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Into the wild for plant genetics

In a paper published in Scientific Reports, researchers at the Royal Botanic Gardens, Kew, detail for the first time the opportunities for plant sciences that are now available with portable, real-time DNA sequencing.


Scientists compare soil microbes in no-till, conventional tilling systems of Pacific Northwest farms

In recent decades, growers have increasingly been adopting no-till farming to reduce soil erosion and decrease fuel, labor, and inputs.


Gene that makes large, plump tomatoes identified

Farmers can grow big, juicy tomatoes thanks to a mutation in the Cell Size Regulator gene that occurred during the tomato domestication process. Esther van der Knaap of the University of Georgia, Athens and colleagues describe this gene variant in a study published in open-access journal PLOS Genetics.


Ray of hope for more abundant wheat crops

Crops such as wheat could be up to 21% more efficient at turning the sun's energy into food, according to new research by Lancaster University.


Mosses used to evaluate atmospheric conditions in urban areas

Researchers have developed a method to evaluate atmospheric conditions using mosses (bryophytes) in urban areas, a development that could facilitate broader evaluations of atmospheric environments.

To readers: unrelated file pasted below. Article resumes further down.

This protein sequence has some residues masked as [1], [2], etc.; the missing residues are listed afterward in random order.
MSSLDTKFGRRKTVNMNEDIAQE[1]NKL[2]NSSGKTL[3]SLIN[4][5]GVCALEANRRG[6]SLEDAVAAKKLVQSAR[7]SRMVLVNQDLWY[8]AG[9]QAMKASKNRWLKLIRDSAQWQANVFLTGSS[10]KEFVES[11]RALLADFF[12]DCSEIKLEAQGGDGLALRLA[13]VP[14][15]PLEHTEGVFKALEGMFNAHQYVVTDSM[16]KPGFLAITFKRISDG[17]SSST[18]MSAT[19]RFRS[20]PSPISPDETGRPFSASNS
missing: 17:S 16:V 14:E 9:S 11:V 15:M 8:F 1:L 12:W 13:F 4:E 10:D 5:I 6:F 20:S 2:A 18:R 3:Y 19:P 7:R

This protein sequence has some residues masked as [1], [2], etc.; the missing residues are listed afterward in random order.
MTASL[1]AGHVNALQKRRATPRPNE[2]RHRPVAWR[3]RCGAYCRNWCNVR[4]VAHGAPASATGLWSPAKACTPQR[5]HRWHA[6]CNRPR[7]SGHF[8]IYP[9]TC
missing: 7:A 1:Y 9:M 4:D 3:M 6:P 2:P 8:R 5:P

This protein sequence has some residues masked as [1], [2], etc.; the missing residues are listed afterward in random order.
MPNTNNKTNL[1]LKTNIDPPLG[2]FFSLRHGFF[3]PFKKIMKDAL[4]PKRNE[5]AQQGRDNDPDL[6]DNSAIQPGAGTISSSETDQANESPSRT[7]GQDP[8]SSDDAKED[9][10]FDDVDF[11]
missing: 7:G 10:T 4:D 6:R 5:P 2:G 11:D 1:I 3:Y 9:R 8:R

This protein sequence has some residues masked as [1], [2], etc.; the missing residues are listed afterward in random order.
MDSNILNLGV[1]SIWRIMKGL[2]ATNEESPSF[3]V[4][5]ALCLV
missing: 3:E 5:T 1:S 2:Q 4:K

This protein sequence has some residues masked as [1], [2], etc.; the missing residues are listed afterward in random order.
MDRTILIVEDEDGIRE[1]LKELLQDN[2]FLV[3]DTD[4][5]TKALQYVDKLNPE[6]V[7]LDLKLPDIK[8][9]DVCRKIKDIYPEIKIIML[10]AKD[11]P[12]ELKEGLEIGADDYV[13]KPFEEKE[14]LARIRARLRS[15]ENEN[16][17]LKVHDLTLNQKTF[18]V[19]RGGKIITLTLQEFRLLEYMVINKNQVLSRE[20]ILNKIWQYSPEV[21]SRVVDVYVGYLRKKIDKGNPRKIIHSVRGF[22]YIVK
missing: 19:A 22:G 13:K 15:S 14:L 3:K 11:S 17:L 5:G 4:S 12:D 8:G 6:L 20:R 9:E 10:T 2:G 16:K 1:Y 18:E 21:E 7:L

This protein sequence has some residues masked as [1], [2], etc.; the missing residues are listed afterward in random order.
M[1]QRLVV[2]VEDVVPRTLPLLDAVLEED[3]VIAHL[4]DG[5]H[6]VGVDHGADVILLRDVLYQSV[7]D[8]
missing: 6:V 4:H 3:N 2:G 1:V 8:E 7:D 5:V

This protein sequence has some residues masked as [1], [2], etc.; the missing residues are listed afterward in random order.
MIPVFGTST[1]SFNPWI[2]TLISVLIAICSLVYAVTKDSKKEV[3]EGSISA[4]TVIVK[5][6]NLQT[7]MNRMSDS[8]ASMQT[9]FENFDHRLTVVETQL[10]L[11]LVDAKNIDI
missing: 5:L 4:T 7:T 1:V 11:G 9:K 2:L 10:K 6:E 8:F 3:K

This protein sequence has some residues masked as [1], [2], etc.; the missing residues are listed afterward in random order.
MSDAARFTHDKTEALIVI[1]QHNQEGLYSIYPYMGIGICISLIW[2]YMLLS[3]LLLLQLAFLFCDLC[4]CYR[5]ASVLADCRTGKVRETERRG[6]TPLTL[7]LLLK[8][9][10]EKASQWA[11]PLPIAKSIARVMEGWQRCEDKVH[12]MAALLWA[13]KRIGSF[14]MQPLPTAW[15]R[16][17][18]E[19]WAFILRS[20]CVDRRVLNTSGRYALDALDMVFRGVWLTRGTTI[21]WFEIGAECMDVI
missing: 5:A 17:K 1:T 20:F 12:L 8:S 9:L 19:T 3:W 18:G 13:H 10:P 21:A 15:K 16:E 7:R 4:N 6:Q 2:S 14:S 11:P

A decade of monitoring shows the dynamics of a conserved Atlantic tropical forest

Characterised with its immense biodiversity and high levels of endemism, the Atlantic Tropical Forest has been facing serious anthropogenic threats over the last several decades, demanding for such activities and their effects to be closely studied and monitored as part of the forest dynamics.


Harnessing rich satellite data to estimate crop yield

Without advanced sensing technology, humans see only a small portion of the entire electromagnetic spectrum. Satellites see the full range—from high-energy gamma rays, to visible, infrared, and low-energy microwaves. The images and data they collect can be used to solve complex problems. For example, satellite data is being harnessed by researchers at the University of Illinois for a more complete picture of cropland and to estimate crop yield in the U.S. Corn Belt.


Tropical trees maintain high carbon accumulation rates into old age

Tropical trees maintain high carbon accumulation rates into old age, according to a study published in the open-access journal PLOS ONE by Michael Köhl from the Universität Hamburg, Germany, and colleagues.


Adding silicon to soil to strengthen plant defenses

To help plants better fend off insect pests, researchers are arming them with stones.


University of Stirling team discovers new plant in Shetland

Scientists at the University of Stirling have discovered a new type of plant growing in Shetland – with its evolution only having occurred in the last 200 years.


Seven complete specimens of new flower, all 100 million years old

A Triceratops or Tyrannosaurus rex bulling its way through a pine forest likely dislodged flowers that 100 million years later have been identified in their fossilized form as a new species of tree.


The key to drought-tolerant crops may be in the leaves